It started washing ashore in the Caribbean eight years ago, the smelly, yellow-brown seaweed known as sargassum. Then, just as mysteriously, it disappeared.
Now the avalanche of algae is becoming an annual event — with increasingly dire consequences for the environment and economy of the region.
This year, tons of the seaweed have fouled white-sand beaches from Miami to the Mayan Riviera. Local officials are fretting about economic fallout. Scientists are warning of harm to the largest reef system in the Americas.
In some places, the famously clear Caribbean water turns so murky it resembles gas-station coffee.
“It’s a little bit disgusting,” said Sara Fargeas, 29, a French tourist in Tulum with her husband, Alexandre. They’re at Playa Paraiso — but it’s anything but paradise. The sargassum stinks. And the water is full of it.
In the last three months, more than 57,000 tons of sargassum have been raked and scooped up on Mexico’s Caribbean coast alone. Even the Mexican navy has joined the battle, sending ships to fish the seaweed out of the water.
The sargassum is highly unpredictable, moving with the winds and currents. In late July, the onslaught of seaweed suddenly eased along the Mexican coast, disappearing in some areas. But by mid-August, it was back.
Sargassum has been around at least since the days of Christopher Columbus. But until recently, it largely stayed in a part of the North Atlantic known as the Sargasso Sea.
Scientists announced this year that they’d managed to map the explosive new algae bloom. The sargassum had formed a 5,500-mile archipelago spanning the Atlantic, from West Africa to the Gulf of Mexico.
In the spring and summer, beaches emptied. Swimmers found the seaweed too slimy. And the decaying, blackened sargassum on shore emits an odor like rotten eggs. “Who’s going to eat here with the smell?” asked Manuel Vasquez, 36, a waiter in a beachside restaurant in Playa del Carmen.
The state of Quintana Roo is home to Cancun and the 70-mile-long Riviera Maya. It pulls in around $14 billion a year from visitors — more than half of Mexico’s tourism earnings. Officials have declared a state of emergency, describing sargassum as an “imminent national disaster.” They’re spending $30 million this year to remove it.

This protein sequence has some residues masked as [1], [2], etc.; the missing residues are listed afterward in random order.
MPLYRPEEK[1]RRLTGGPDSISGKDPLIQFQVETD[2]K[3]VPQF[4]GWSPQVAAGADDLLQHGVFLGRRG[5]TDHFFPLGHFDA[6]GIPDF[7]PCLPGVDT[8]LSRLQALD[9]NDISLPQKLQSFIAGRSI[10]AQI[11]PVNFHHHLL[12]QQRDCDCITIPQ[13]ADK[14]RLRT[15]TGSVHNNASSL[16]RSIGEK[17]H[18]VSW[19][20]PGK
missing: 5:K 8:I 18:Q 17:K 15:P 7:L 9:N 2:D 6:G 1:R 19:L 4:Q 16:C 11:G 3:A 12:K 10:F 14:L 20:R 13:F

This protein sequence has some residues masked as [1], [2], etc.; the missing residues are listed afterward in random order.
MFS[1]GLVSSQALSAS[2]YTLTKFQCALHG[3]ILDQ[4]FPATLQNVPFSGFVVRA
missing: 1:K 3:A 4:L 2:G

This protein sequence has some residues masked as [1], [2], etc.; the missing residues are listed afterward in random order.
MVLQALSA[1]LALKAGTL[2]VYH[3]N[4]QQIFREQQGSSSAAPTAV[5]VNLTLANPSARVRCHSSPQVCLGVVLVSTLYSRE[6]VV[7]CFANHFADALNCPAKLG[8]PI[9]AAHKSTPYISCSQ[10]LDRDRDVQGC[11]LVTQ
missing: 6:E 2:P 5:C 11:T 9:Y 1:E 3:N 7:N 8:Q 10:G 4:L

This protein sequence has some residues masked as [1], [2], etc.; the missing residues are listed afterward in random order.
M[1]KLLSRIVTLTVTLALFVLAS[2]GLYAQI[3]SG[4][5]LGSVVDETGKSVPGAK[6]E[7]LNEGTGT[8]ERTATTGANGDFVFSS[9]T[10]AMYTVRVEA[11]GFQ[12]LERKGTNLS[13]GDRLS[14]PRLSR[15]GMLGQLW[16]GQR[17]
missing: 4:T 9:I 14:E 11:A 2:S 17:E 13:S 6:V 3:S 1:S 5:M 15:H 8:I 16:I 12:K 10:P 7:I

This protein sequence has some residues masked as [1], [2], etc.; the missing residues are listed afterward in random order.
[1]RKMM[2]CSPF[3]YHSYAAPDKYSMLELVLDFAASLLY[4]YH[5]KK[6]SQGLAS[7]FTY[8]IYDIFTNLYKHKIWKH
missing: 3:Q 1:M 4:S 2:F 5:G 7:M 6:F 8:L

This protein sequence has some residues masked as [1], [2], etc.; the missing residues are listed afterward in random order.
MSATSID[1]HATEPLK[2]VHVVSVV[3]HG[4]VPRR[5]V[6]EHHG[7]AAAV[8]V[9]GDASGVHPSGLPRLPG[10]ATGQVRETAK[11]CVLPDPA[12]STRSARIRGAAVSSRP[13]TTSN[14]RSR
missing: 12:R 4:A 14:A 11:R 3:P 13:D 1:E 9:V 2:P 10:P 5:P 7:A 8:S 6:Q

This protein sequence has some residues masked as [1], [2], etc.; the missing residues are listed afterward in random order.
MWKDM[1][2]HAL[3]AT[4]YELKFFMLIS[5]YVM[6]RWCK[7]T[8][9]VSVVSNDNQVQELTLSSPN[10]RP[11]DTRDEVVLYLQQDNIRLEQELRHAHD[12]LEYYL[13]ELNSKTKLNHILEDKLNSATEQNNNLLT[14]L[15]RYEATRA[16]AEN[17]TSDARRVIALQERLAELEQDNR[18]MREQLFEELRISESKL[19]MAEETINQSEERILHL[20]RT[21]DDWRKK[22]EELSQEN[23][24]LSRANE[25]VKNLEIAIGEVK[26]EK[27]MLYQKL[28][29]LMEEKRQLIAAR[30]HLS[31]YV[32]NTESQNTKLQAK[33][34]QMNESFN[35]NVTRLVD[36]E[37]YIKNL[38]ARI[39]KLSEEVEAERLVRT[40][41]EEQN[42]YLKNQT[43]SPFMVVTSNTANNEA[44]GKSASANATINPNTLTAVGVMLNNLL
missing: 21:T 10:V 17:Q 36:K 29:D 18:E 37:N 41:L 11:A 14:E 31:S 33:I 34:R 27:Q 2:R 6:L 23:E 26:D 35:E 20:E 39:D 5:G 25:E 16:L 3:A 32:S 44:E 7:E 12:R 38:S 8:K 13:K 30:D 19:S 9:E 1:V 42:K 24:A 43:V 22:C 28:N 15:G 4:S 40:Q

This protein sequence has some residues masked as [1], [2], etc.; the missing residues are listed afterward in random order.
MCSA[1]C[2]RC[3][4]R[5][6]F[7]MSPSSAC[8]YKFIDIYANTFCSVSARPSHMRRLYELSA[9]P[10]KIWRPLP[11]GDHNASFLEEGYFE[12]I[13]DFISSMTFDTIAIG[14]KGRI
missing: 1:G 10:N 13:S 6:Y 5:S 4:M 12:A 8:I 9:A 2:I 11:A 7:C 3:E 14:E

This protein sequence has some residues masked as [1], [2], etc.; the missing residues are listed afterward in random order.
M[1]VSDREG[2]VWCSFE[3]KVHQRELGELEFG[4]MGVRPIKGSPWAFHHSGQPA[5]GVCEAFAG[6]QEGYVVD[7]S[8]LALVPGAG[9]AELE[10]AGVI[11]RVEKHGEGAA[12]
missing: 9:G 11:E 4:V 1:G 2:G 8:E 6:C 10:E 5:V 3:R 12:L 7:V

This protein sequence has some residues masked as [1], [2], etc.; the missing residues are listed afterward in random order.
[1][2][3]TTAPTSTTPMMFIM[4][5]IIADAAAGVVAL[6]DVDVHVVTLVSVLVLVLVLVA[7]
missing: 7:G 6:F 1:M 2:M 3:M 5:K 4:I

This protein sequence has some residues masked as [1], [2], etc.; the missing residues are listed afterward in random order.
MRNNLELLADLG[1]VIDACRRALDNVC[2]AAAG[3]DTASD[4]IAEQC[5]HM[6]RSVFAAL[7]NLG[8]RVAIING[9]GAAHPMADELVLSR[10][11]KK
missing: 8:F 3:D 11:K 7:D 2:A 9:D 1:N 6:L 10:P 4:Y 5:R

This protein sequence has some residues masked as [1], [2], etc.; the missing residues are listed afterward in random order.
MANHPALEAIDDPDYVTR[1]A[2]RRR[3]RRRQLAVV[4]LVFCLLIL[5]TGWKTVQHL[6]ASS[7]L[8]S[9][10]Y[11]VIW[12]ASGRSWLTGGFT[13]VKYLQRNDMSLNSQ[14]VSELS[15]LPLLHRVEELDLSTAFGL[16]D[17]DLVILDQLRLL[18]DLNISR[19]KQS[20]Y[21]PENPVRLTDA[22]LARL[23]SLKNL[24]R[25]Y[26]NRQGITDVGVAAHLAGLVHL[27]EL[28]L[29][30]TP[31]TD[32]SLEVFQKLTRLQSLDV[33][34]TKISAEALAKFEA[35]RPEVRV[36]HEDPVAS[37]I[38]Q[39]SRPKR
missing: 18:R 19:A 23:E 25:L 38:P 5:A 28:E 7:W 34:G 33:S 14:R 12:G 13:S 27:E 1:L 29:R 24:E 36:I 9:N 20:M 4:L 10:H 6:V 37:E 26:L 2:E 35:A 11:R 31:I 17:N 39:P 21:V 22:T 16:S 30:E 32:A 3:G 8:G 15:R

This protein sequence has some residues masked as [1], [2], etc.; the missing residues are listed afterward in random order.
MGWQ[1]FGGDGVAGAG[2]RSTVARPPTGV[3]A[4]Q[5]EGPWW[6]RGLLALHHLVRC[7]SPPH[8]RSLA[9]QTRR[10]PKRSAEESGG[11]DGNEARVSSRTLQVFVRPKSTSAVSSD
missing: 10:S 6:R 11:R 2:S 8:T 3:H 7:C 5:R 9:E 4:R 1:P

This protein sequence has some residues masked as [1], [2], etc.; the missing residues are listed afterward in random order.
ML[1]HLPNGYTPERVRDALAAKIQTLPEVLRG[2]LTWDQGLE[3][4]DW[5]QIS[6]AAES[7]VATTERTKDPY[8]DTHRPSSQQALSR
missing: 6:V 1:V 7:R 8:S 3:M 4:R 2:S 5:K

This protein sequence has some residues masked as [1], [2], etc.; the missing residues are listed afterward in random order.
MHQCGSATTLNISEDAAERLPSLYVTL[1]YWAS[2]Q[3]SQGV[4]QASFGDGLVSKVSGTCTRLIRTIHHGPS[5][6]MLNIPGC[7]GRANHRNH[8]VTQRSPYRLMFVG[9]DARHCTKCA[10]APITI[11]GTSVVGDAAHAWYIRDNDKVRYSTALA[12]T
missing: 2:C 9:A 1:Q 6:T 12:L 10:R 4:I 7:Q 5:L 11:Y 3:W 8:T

The damage could go well beyond the tourist industry. Scientists say the coastline itself could be in jeopardy. That’s because sargassum is weakening the coral reefs that serve as a buffer to waves and the seagrass that anchors the sand. Without those protections, hurricanes could take increasingly big bites out of Caribbean beaches.
Scientists are only beginning to figure out what’s causing the massive sargassum bloom. They suspect that nutrients such as nitrogen and phosphorus, which are superfood for sargassum, are increasingly flowing into the ocean. This could be coming from fertilizer washed into the Amazon from farms in Brazil. But nature could also be contributing — with winds churning up nutrient-rich material from the ocean floor.
In the open ocean, sargassum can be beneficial, serving as a habitat for fish, crabs and turtles. But once it approaches the shore, everything changes.
“It’s a major socio-ecological catastrophe,” says Jesús Ernesto Arias, who analyzes Mexico’s coral reefs at CINVESTAV, a government-backed research center.
The mats of algae block the light that corals need to grow. And as the sargassum decomposes, it releases hydrogen sulfide and ammonium. That kills fish and crabs. Scientists suspect the seaweed is contributing to the spread of White Syndrome, a disease that’s wreaking havoc on coral reefs in Mexico. And it’s destroying seagrass — an underwater meadow that holds sand in place.
More than 10,000 workers and volunteers have been raking, scooping and hauling the sargassum from Mexico’s beaches this year.
The navy has deployed two ships to capture the seaweed in giant nets. But out at sea, the algae often moves in long, thin strands. So it’s difficult to trap.
Mexican officials have boasted of the success of their cleanup operations. By early August, many beaches were clean.
President Andrés Manuel López Obrador said he hoped that soon “we’ll be able to say that the problem has been solved.”
But scientists say much of the algae was simply swept to other areas by climatic conditions.
As the great mass of algae in the Atlantic dies off each fall, it leaves remnants that form the basis for another big bloom the following season.
Chuanmin Hu, an oceanographer at the University of South Florida, led the team that for the first time mapped the seaweed. He says the problem is far from over.
“Most years in the next decade we will see a lot of sargassum,” he said.